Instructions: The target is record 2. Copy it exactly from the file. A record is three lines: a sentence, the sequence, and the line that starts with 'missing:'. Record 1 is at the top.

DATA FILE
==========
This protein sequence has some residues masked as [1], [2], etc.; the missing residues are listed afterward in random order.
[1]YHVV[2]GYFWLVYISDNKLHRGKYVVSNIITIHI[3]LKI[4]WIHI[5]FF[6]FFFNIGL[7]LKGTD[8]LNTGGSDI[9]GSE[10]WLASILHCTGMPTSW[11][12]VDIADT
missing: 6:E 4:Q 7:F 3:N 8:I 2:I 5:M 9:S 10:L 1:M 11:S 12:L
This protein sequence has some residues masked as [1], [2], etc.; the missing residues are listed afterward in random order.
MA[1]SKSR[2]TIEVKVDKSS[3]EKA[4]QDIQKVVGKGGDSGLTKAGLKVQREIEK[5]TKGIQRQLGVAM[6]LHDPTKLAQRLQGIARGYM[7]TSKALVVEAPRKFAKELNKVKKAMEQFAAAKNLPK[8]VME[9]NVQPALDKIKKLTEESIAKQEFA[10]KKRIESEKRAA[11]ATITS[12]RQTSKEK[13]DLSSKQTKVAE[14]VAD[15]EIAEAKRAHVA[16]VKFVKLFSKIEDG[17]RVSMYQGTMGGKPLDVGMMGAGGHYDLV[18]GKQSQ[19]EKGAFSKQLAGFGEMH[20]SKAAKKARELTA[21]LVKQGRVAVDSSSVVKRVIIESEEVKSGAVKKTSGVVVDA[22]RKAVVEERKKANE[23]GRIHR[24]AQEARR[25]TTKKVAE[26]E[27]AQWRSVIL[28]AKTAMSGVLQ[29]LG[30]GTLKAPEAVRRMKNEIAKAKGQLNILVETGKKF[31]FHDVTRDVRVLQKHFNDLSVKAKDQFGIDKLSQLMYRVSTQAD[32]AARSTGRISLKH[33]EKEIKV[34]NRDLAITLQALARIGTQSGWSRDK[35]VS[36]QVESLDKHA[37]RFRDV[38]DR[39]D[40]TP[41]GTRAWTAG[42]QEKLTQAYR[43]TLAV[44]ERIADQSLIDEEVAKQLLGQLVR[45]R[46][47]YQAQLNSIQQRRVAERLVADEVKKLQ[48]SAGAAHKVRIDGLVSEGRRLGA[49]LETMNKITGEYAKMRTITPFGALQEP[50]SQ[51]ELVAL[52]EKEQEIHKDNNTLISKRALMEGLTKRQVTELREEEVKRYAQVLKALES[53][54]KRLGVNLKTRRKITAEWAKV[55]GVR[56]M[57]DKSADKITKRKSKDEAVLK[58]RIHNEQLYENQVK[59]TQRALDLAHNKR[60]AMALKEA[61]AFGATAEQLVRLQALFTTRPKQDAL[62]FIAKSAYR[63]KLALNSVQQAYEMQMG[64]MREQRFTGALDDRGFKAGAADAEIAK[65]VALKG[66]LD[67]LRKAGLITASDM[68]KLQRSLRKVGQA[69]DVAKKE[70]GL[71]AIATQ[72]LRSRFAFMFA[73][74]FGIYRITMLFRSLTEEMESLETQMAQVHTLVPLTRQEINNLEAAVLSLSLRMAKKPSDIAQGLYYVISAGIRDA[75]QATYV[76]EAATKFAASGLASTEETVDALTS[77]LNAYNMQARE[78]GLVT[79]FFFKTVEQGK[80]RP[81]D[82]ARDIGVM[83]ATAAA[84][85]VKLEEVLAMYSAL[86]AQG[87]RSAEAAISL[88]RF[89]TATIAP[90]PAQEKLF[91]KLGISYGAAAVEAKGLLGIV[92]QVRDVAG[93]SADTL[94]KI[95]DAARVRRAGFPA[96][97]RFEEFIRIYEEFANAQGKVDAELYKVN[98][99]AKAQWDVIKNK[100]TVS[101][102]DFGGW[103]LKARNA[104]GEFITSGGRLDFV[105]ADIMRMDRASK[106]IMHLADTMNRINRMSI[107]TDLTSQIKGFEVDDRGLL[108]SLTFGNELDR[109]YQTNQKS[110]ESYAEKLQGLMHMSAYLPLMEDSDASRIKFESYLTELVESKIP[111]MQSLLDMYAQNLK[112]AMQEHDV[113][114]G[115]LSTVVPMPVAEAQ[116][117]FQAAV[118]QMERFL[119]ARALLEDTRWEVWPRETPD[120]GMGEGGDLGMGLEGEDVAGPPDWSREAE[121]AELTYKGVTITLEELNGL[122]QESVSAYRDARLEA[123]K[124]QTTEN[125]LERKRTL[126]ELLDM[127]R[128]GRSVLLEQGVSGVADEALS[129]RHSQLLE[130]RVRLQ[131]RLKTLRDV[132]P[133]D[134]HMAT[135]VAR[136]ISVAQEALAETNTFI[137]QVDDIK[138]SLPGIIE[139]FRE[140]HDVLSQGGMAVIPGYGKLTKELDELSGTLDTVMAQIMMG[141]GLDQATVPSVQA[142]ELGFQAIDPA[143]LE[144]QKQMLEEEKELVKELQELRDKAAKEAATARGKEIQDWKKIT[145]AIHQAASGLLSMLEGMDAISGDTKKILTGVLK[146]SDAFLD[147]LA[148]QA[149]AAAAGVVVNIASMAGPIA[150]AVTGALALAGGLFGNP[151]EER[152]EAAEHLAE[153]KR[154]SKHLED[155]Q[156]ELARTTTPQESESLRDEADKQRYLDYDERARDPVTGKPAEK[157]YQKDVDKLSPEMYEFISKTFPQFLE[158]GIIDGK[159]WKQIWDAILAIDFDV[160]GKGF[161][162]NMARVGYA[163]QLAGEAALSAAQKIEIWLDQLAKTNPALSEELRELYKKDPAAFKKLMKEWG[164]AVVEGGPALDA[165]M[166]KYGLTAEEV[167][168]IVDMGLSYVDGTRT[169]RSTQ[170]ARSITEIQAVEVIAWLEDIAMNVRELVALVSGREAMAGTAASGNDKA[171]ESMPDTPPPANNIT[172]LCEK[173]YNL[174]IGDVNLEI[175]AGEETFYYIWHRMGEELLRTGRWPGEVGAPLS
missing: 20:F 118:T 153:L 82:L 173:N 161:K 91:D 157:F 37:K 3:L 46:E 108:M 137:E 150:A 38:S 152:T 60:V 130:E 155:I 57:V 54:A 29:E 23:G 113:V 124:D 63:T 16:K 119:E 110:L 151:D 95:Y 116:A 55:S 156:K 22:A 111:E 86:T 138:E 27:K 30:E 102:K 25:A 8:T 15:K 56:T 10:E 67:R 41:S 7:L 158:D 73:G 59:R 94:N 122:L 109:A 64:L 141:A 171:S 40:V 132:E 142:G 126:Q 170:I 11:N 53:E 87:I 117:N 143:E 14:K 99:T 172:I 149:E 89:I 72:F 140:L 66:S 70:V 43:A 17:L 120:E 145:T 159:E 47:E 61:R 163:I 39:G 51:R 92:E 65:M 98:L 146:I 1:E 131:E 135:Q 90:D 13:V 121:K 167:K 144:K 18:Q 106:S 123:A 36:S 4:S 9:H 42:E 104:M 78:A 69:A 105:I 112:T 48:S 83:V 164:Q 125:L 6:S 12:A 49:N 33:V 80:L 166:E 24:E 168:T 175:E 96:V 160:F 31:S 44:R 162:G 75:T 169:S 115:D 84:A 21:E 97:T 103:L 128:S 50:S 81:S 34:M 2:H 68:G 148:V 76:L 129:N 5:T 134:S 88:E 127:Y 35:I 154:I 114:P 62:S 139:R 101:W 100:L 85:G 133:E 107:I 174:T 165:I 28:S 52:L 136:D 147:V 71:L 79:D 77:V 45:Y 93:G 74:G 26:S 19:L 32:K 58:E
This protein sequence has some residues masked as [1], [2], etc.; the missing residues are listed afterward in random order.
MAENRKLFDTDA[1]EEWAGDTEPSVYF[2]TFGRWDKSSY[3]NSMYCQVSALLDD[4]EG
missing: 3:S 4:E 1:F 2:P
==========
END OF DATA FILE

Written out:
This protein sequence has some residues masked as [1], [2], etc.; the missing residues are listed afterward in random order.
MA[1]SKSR[2]TIEVKVDKSS[3]EKA[4]QDIQKVVGKGGDSGLTKAGLKVQREIEK[5]TKGIQRQLGVAM[6]LHDPTKLAQRLQGIARGYM[7]TSKALVVEAPRKFAKELNKVKKAMEQFAAAKNLPK[8]VME[9]NVQPALDKIKKLTEESIAKQEFA[10]KKRIESEKRAA[11]ATITS[12]RQTSKEK[13]DLSSKQTKVAE[14]VAD[15]EIAEAKRAHVA[16]VKFVKLFSKIEDG[17]RVSMYQGTMGGKPLDVGMMGAGGHYDLV[18]GKQSQ[19]EKGAFSKQLAGFGEMH[20]SKAAKKARELTA[21]LVKQGRVAVDSSSVVKRVIIESEEVKSGAVKKTSGVVVDA[22]RKAVVEERKKANE[23]GRIHR[24]AQEARR[25]TTKKVAE[26]E[27]AQWRSVIL[28]AKTAMSGVLQ[29]LG[30]GTLKAPEAVRRMKNEIAKAKGQLNILVETGKKF[31]FHDVTRDVRVLQKHFNDLSVKAKDQFGIDKLSQLMYRVSTQAD[32]AARSTGRISLKH[33]EKEIKV[34]NRDLAITLQALARIGTQSGWSRDK[35]VS[36]QVESLDKHA[37]RFRDV[38]DR[39]D[40]TP[41]GTRAWTAG[42]QEKLTQAYR[43]TLAV[44]ERIADQSLIDEEVAKQLLGQLVR[45]R[46][47]YQAQLNSIQQRRVAERLVADEVKKLQ[48]SAGAAHKVRIDGLVSEGRRLGA[49]LETMNKITGEYAKMRTITPFGALQEP[50]SQ[51]ELVAL[52]EKEQEIHKDNNTLISKRALMEGLTKRQVTELREEEVKRYAQVLKALES[53][54]KRLGVNLKTRRKITAEWAKV[55]GVR[56]M[57]DKSADKITKRKSKDEAVLK[58]RIHNEQLYENQVK[59]TQRALDLAHNKR[60]AMALKEA[61]AFGATAEQLVRLQALFTTRPKQDAL[62]FIAKSAYR[63]KLALNSVQQAYEMQMG[64]MREQRFTGALDDRGFKAGAADAEIAK[65]VALKG[66]LD[67]LRKAGLITASDM[68]KLQRSLRKVGQA[69]DVAKKE[70]GL[71]AIATQ[72]LRSRFAFMFA[73][74]FGIYRITMLFRSLTEEMESLETQMAQVHTLVPLTRQEINNLEAAVLSLSLRMAKKPSDIAQGLYYVISAGIRDA[75]QATYV[76]EAATKFAASGLASTEETVDALTS[77]LNAYNMQARE[78]GLVT[79]FFFKTVEQGK[80]RP[81]D[82]ARDIGVM[83]ATAAA[84][85]VKLEEVLAMYSAL[86]AQG[87]RSAEAAISL[88]RF[89]TATIAP[90]PAQEKLF[91]KLGISYGAAAVEAKGLLGIV[92]QVRDVAG[93]SADTL[94]KI[95]DAARVRRAGFPA[96][97]RFEEFIRIYEEFANAQGKVDAELYKVN[98][99]AKAQWDVIKNK[100]TVS[101][102]DFGGW[103]LKARNA[104]GEFITSGGRLDFV[105]ADIMRMDRASK[106]IMHLADTMNRINRMSI[107]TDLTSQIKGFEVDDRGLL[108]SLTFGNELDR[109]YQTNQKS[110]ESYAEKLQGLMHMSAYLPLMEDSDASRIKFESYLTELVESKIP[111]MQSLLDMYAQNLK[112]AMQEHDV[113][114]G[115]LSTVVPMPVAEAQ[116][117]FQAAV[118]QMERFL[119]ARALLEDTRWEVWPRETPD[120]GMGEGGDLGMGLEGEDVAGPPDWSREAE[121]AELTYKGVTITLEELNGL[122]QESVSAYRDARLEA[123]K[124]QTTEN[125]LERKRTL[126]ELLDM[127]R[128]GRSVLLEQGVSGVADEALS[129]RHSQLLE[130]RVRLQ[131]RLKTLRDV[132]P[133]D[134]HMAT[135]VAR[136]ISVAQEALAETNTFI[137]QVDDIK[138]SLPGIIE[139]FRE[140]HDVLSQGGMAVIPGYGKLTKELDELSGTLDTVMAQIMMG[141]GLDQATVPSVQA[142]ELGFQAIDPA[143]LE[144]QKQMLEEEKELVKELQELRDKAAKEAATARGKEIQDWKKIT[145]AIHQAASGLLSMLEGMDAISGDTKKILTGVLK[146]SDAFLD[147]LA[148]QA[149]AAAAGVVVNIASMAGPIA[150]AVTGALALAGGLFGNP[151]EER[152]EAAEHLAE[153]KR[154]SKHLED[155]Q[156]ELARTTTPQESESLRDEADKQRYLDYDERARDPVTGKPAEK[157]YQKDVDKLSPEMYEFISKTFPQFLE[158]GIIDGK[159]WKQIWDAILAIDFDV[160]GKGF[161][162]NMARVGYA[163]QLAGEAALSAAQKIEIWLDQLAKTNPALSEELRELYKKDPAAFKKLMKEWG[164]AVVEGGPALDA[165]M[166]KYGLTAEEV[167][168]IVDMGLSYVDGTRT[169]RSTQ[170]ARSITEIQAVEVIAWLEDIAMNVRELVALVSGREAMAGTAASGNDKA[171]ESMPDTPPPANNIT[172]LCEK[173]YNL[174]IGDVNLEI[175]AGEETFYYIWHRMGEELLRTGRWPGEVGAPLS
missing: 20:F 118:T 153:L 82:L 173:N 161:K 91:D 157:F 37:K 3:L 46:E 108:M 137:E 150:A 38:S 152:T 60:V 130:E 155:I 57:V 54:A 29:E 23:G 113:V 124:D 63:T 16:K 119:E 110:L 151:D 95:Y 116:A 55:S 156:K 22:A 111:E 86:T 138:E 27:K 30:E 102:K 25:A 8:T 15:K 56:T 10:E 67:R 41:S 7:L 158:D 73:G 59:R 94:N 122:L 109:A 64:L 141:A 171:S 40:V 132:E 142:G 126:Q 170:I 11:N 53:E 87:I 117:N 143:E 14:K 99:T 172:I 149:E 89:I 72:F 140:L 66:S 70:V 43:A 17:L 120:E 145:T 159:E 47:E 61:R 163:I 39:G 51:R 92:E 65:M 98:L 146:I 1:E 131:E 135:Q 90:D 13:V 121:K 167:K 144:K 18:Q 106:S 123:A 36:S 4:S 9:H 42:E 104:M 78:A 69:A 105:I 112:T 48:S 83:V 164:Q 125:L 6:S 12:A 49:N 33:V 80:L 166:E 24:E 168:T 175:E 96:V 160:F 31:S 44:R 162:G 75:T 169:S 115:D 84:A 21:E 97:T 103:L 128:S 50:S 81:S 34:M 2:H 68:G 148:V 76:L 129:N 5:T 134:S 88:E 127:Y 35:I 154:I 114:P 62:S 139:R 101:W 100:L 85:G 133:E 107:I 174:T 165:I 28:S 52:L 136:D 147:V 71:L 79:D 77:V 45:Y 93:G 74:G 26:S 19:L 32:K 58:E